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Oren Eliott


Proper installation can be critical in the function of rigid and flexible shaft couplings

Unless shaft couplings are carefully installed, problems can result affecting not only the function of the coupling but of the driving and driven components. Excessively large shaft misalignment can lead to premature coupling failure, and to larger-than-necessary reactive forces on support bearings, and to premature failure of these bearings. Improper hub mounting on the shaft can lead to the motor's shaft getting torn up by the coupling, making removal very difficult, and degrading the performance of that coupling's replacement.

While different types of couplings require different installation procedures, there are some general guidelines that can be applied to all. These can be separated into instructions for mounting flexible couplings and instructions for mounting rigid couplings; but many of the rules for mounting flexible also apply to rigid.

Installing Flexible Couplings:

We can break the process of installing a flexible coupling, typically consisting of two hubs with cylindrical clearance bores and one midsection, down into the following steps:

Hub installation: Both shafts should be clean, smooth, round, straight, and free of nicks. Driving component and driven component should be located near their final position, but at least one should still be capable of being moved. In most situations, a shaft-locking compound like Loctite© 603 retaining compound is recommended, as this increases engagement between shaft and bore and reduces the likelihood of destructive slippage during operation. Most of these compounds are non-permanent, and the hub will be removeable, with some effort; but the effort required to remove a hub that's slipped, causing the set screw to chew up the shaft, or causing the hub to seize to the shaft, will be much greater.

Also recommended is the use of a non-permanent thread-locking compound on all set screws and clamping screws; Loctite© 222MS or Vibra-Tite© reuseable thread locker are both good choices.

With through-bores in the hubs, after application of a shaft-locking and thread-locking compounds, slide the two hubs over the two shafts and lock one hub into position, so that the end of the shaft is just short of coming through the other end of the bore. When tightening set screws, care should be taken not to strip the hexagonal socket. When tightening a hub with a clamping mechanism, care should be taken not to snap the head off of the screw.

With blind bores in the hubs, apply the locking compounds and push one hub all the way onto one shaft, and lock it down.

With keyed bores and shafts, apply the locking compounds, then slide the key into the shaft's keyway, then slide the hub over both the shaft and key, and lock into position.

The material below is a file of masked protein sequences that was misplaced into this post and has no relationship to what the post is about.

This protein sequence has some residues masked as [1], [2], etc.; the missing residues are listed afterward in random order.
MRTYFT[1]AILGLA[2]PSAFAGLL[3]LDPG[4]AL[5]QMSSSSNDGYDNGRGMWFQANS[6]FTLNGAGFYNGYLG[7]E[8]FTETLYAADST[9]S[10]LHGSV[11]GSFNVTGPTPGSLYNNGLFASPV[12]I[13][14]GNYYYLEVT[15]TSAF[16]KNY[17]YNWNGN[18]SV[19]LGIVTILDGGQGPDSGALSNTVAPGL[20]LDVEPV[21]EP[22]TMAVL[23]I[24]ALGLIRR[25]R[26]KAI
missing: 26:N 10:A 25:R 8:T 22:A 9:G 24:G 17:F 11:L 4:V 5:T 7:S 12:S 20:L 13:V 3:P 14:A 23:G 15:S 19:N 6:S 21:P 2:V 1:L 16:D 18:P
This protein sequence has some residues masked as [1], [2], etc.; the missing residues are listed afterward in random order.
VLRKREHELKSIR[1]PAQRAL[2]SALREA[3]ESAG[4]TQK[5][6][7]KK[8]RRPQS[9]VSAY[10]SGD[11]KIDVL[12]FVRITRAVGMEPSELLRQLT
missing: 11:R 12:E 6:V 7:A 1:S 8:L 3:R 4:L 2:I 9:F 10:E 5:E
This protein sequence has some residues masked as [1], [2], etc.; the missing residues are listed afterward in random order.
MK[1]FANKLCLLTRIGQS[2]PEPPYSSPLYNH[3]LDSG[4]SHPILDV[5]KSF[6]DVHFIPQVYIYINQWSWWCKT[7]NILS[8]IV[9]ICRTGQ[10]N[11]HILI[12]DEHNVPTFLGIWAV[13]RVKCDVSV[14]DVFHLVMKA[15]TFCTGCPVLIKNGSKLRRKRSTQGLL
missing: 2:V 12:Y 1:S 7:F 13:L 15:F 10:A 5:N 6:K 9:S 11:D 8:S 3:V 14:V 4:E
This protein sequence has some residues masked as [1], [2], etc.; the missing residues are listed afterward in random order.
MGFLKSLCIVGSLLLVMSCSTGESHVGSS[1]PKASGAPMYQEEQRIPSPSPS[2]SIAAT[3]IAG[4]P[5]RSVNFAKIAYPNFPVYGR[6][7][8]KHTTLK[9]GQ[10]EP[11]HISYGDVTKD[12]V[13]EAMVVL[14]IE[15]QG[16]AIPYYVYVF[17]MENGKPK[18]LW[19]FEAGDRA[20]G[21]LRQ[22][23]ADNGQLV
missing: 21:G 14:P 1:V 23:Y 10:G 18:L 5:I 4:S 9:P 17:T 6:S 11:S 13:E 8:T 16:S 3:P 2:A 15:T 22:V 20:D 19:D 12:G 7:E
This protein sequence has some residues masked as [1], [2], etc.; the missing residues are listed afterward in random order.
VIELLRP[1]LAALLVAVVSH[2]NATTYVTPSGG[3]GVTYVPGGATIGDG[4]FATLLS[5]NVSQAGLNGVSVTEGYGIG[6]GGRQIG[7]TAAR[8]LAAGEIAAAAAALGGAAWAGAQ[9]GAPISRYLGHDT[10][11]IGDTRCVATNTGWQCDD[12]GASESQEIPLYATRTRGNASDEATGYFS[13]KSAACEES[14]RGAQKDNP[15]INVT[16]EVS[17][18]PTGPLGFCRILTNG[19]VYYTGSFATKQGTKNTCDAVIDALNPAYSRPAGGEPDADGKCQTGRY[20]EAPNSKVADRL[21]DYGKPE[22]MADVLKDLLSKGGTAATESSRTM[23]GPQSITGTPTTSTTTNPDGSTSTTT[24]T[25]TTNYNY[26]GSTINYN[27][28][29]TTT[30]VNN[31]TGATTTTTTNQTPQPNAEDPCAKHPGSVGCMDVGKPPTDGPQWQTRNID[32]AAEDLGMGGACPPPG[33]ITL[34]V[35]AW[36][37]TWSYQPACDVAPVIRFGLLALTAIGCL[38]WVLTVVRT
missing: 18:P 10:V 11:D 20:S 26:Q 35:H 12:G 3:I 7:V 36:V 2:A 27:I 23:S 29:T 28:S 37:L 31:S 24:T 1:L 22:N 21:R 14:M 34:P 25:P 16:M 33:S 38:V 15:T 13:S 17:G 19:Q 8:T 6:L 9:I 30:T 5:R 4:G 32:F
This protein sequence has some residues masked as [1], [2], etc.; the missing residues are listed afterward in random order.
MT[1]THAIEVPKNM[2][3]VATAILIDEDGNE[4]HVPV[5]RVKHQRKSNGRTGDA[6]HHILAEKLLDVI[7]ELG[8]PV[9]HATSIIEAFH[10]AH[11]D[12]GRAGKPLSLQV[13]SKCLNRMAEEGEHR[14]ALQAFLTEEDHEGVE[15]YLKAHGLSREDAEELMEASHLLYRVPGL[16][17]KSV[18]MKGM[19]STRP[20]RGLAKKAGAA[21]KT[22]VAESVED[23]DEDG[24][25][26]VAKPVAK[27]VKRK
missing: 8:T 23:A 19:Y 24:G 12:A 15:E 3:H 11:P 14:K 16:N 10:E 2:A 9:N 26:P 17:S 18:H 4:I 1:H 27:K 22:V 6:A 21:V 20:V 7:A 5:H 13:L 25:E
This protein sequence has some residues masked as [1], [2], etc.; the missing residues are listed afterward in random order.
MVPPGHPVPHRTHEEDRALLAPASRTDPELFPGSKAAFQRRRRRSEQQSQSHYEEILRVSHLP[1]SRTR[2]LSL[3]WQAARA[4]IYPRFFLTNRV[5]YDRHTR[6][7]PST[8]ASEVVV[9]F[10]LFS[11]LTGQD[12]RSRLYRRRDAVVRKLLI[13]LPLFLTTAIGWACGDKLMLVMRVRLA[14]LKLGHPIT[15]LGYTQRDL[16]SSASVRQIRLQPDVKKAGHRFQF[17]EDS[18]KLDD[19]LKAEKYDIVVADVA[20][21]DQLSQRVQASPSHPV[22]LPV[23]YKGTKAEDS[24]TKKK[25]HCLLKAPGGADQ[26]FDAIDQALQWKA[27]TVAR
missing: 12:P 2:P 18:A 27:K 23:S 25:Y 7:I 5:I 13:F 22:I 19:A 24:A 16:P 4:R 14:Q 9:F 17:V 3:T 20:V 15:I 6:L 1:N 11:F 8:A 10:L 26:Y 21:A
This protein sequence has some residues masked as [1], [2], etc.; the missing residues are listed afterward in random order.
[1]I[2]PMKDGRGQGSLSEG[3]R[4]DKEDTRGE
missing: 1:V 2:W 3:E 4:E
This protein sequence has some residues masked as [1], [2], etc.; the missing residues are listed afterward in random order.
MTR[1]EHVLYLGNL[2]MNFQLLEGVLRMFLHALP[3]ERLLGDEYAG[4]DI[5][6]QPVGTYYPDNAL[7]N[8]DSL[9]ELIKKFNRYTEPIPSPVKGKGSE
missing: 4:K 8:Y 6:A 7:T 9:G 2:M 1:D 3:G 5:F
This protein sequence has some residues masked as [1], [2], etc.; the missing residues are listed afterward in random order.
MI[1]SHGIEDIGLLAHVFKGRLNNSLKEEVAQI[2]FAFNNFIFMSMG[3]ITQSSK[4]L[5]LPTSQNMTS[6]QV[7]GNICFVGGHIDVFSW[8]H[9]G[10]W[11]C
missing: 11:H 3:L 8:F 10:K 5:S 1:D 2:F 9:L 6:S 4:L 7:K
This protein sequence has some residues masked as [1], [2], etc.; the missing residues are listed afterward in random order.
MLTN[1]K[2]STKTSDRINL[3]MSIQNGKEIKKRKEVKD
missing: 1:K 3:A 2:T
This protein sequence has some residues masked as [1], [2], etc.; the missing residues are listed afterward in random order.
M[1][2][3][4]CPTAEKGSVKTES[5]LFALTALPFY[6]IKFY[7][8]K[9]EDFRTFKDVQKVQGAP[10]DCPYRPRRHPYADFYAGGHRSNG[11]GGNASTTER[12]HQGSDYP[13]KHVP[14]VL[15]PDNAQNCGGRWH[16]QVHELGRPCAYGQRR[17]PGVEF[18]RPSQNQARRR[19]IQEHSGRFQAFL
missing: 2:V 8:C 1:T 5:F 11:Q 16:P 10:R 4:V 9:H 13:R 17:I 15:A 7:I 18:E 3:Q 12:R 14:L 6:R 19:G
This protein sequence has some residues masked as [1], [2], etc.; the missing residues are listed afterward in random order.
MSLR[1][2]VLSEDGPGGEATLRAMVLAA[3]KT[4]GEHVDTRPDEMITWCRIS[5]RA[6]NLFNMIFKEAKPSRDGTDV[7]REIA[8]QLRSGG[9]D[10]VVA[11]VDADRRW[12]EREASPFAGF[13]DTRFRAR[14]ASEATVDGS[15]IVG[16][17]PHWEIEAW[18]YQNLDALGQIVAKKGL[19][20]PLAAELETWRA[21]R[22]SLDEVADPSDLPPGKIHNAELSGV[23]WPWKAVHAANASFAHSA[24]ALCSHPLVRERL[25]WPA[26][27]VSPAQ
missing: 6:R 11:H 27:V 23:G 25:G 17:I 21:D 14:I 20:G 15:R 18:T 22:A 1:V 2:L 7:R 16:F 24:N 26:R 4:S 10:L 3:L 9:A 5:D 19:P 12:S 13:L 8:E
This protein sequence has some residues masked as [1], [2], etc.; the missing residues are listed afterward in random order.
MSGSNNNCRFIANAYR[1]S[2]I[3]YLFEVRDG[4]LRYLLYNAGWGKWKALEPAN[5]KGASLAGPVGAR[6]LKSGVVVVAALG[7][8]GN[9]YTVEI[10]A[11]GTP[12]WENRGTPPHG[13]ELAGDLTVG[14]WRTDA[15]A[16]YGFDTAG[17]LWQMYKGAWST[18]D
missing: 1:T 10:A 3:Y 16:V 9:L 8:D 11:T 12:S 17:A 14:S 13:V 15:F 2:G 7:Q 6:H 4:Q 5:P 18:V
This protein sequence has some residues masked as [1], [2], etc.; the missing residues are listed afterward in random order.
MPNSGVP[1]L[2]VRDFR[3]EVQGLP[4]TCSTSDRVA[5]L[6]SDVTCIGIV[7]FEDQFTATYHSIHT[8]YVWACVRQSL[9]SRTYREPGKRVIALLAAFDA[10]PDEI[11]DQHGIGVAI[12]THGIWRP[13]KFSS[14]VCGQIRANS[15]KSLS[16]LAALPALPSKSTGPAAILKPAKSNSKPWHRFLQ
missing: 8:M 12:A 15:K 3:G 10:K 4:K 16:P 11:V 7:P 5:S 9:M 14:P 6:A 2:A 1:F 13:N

Midsection installation: Push the midsection onto the mounted hub. Push the unmounted hub into the midsection, and then lock it into position.

Align shafts: Even with flexible couplings, aligning the shafts as much as possible is critical to proper function. Methods for measuring and adjusting alignment will vary with the nature of the assembly, but in all cases, the installer must be aware of the different modes of misalignment possible, and must check and adjust for each.

The two shafts must be the same height above the mounting surface, and must both be parallel to this mounting surface; and the two shafts must have little radial misalignment as seen from an angle perpendicular to the mounting surface, and must be parallel to one another as seen from this angle. If adjustments are made to the two shafts to minimize each of these 4 modes of misalignment, the shafts will be well-aligned.

Lock down the second component: Be sure to check height above the mounting surface after tightening the bolts that hold this second component down, to be sure that the shafts are still the same height. Use shim if necessary to bring them up to the same height and angle.

Installing Rigid Couplings:

Many of the steps for installing flexible couplings apply equally well to rigid couplings. Of course, in the case of rigid couplings, good shaft alignment becomes much more important. The couplings themselves can be used as fixtures to "force" the two shafts into alignment before locking one of the components in place.

One-piece rigid couplings: Check shaft heights before installation; then loosen one component, install coupling, tighten coupling, and tighten component.

Three-piece clamping rigid couplings: These can be installed in the same way as one-piece couplings, or the installer can first fully align the shafts and lock the two components down and then install the coupling without moving either component (the same option as is available with flexible couplings with through-bore hubs).

written by:
Steven Elliott
OEP Couplings,
a division of
Oren Elliott Products, Inc.

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OEP Couplings
A division of Oren Elliott Products, Inc.
128 W. Vine St.
Edgerton, OH 43517